National / International News
March 31, 2015
They're tiny little sticker things with a button on it that come branded with various household products ... Tide detergent, for instance, or Gatorade.
The idea is that you put 'em in your pantry, or your laundry room, they connect through your wifi network at home, and if you need a re-supply, you just push the button and presto, order made.
I get the whole "internet of things" thing but ... I just don't know.
Oil prices took another dip today on Monday, a barrel of U.S. crude was back down under $48 as of Monday afternoon.
There are all sorts of reasons why the price of oil is falling. There's the fact that global demand is low; there's the worry that Iran may start pumping its oil into the market; there's the fact that we may be running out of room to put all the oil we have in the market right now.
And then there's the strong dollar.
This may sound a bit counterintuitive. Why would a strong dollar put pressure on oil prices? Surely a strong dollar gives American companies more purchasing power, which, given the size of the U.S. economy would mean more activity, which would translate to more demand, which would lead to an increase in the price of oil. I mean ... surely!
The oil business does business in dollars. Which means everyone who wants to buy (or sell) oil has to do it in dollars. Why dollars? Because they're readily available, anywhere in the world, and it makes life easy to do business in just one currency when you're dealing in such an important global commodity.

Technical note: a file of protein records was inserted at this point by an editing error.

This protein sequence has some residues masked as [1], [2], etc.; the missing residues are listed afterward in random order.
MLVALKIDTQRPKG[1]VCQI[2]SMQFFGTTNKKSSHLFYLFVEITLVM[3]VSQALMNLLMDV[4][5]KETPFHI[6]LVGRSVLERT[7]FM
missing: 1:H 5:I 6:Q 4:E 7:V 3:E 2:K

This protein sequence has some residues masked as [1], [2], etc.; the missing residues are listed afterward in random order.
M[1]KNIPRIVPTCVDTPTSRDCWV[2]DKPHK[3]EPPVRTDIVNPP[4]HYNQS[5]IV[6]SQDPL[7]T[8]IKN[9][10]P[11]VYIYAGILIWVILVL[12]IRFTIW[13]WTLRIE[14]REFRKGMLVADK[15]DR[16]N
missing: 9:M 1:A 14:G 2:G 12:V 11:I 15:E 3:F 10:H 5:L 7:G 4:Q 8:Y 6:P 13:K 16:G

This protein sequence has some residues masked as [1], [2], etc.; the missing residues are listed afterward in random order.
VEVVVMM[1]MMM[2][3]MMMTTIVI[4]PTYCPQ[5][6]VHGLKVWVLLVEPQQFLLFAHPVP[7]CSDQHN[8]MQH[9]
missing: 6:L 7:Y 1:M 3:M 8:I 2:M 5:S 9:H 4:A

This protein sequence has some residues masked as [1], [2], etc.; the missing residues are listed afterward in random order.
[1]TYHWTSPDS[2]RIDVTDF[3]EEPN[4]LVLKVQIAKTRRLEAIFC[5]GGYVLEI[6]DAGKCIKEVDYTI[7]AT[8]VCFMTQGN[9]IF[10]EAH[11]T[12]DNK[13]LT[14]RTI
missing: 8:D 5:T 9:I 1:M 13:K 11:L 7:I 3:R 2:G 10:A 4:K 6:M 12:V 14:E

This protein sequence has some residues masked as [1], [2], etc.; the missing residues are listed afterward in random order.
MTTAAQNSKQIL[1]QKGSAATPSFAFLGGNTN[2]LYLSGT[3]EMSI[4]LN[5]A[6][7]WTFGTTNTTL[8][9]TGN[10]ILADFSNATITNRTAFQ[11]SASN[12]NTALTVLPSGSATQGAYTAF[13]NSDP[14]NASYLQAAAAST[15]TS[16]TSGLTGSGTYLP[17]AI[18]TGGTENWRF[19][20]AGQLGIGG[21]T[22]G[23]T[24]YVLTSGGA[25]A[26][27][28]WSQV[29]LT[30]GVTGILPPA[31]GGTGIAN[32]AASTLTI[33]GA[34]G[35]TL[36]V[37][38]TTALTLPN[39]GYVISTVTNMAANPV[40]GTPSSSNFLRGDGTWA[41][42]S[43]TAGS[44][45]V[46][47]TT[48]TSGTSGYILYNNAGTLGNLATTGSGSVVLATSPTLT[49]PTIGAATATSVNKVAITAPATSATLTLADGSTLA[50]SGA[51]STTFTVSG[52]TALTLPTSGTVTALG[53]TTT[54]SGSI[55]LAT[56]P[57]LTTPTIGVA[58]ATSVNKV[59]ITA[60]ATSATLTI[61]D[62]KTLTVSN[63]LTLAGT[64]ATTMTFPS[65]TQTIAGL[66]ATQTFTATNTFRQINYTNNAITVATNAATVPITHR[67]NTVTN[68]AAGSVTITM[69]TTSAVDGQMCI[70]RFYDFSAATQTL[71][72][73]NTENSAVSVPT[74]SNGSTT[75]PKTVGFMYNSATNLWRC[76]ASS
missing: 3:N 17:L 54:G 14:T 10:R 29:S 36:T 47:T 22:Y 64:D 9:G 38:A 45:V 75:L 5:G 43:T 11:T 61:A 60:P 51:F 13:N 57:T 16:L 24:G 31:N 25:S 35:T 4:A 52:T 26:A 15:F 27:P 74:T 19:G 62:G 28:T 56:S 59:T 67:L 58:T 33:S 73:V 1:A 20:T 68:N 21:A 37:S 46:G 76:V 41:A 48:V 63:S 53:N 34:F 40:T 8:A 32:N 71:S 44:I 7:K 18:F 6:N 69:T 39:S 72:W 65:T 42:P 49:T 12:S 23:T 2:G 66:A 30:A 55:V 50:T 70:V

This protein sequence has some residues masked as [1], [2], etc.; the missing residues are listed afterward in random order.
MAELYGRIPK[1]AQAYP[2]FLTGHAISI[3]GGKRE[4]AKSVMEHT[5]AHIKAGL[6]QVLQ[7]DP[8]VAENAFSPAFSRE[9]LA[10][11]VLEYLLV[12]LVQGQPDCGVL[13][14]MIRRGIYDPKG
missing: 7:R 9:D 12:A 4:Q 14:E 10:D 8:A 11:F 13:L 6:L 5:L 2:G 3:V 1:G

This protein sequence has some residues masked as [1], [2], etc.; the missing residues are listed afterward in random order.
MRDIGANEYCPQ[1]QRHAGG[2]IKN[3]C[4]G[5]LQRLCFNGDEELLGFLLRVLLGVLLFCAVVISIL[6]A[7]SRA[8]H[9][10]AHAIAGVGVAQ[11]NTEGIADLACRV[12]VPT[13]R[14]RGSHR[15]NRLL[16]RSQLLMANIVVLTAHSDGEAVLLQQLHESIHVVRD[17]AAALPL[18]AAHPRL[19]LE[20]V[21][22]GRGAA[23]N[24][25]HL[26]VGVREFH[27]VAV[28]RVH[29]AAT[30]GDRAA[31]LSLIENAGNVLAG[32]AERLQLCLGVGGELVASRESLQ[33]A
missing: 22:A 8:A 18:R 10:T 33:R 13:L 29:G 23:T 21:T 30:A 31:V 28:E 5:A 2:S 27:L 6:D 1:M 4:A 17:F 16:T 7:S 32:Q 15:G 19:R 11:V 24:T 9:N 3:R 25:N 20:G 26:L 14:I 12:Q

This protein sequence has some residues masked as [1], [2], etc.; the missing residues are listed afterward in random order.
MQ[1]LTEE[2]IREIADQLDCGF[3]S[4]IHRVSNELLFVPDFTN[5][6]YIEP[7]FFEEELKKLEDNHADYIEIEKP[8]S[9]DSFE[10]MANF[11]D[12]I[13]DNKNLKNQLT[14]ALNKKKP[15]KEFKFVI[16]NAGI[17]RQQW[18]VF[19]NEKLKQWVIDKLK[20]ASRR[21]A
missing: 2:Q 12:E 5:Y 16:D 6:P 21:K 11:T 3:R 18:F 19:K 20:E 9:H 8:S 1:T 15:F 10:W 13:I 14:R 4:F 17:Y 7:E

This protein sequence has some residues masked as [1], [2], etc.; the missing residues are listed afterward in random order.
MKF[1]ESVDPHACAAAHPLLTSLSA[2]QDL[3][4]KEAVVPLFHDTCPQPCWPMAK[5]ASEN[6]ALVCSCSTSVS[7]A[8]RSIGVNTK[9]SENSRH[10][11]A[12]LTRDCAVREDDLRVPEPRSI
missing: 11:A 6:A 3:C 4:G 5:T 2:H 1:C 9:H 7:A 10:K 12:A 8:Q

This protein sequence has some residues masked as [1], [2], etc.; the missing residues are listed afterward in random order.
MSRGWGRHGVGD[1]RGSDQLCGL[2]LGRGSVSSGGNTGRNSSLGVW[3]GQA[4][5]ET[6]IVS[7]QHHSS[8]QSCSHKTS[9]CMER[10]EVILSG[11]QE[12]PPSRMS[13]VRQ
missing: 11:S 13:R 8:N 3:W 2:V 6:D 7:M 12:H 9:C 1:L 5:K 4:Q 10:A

The problem is, in order to do business in dollars you have to buy dollars. And right now, dollars are expensive. In January, a barrel of Brent crude would have cost me about $50. It would have cost my cousin Brendan, in Ireland, about 40 euro. In March, a barrel of Brent crude will cost me ... about $50, but Brendan, because he has to buy dollars with his euro before he can buy the oil, ends up paying about 45 euro for that barrel. Now, 5 euro doesn't sound like much, but the people who by oil by the barrel usually buy hundreds of thousands of barrels at a time, and pretty soon that adds up to real money.
In other words, the price of oil may not be rising in dollars, but it's certainly rising in euro and rubles and yen. And the higher it rises, the less the Europeans and Russians and Japanese are willing to buy. So demand falls. And as demand falls, producers find they have a surplus. And to reduce that surplus, they cut the price.
Ad that's why, if the dollar continues to rise, the price of oil could continue to fall.
In Africa, where there aren't always roads from point A to point B, drones could take critical medicines to remote spots. But the airborne vehicles make people uneasy for lots of reasons.
The outage halted public transportation and shuttered business across much of Turkey. An investigation is underway to determine the cause of the country's blackout, the biggest in 15 years.
Scientists say they've IDed the bacteria that emits that rank smell after a hard workout. Future deodorants might target that bad actor rather than blocking sweat glands or nuking all bacteria.
The new target was submitted to the UN Framework Convention on Climate Change Tuesday. Part of a plan for a new international treaty, it would give the U.S. 10 years to reach its goal.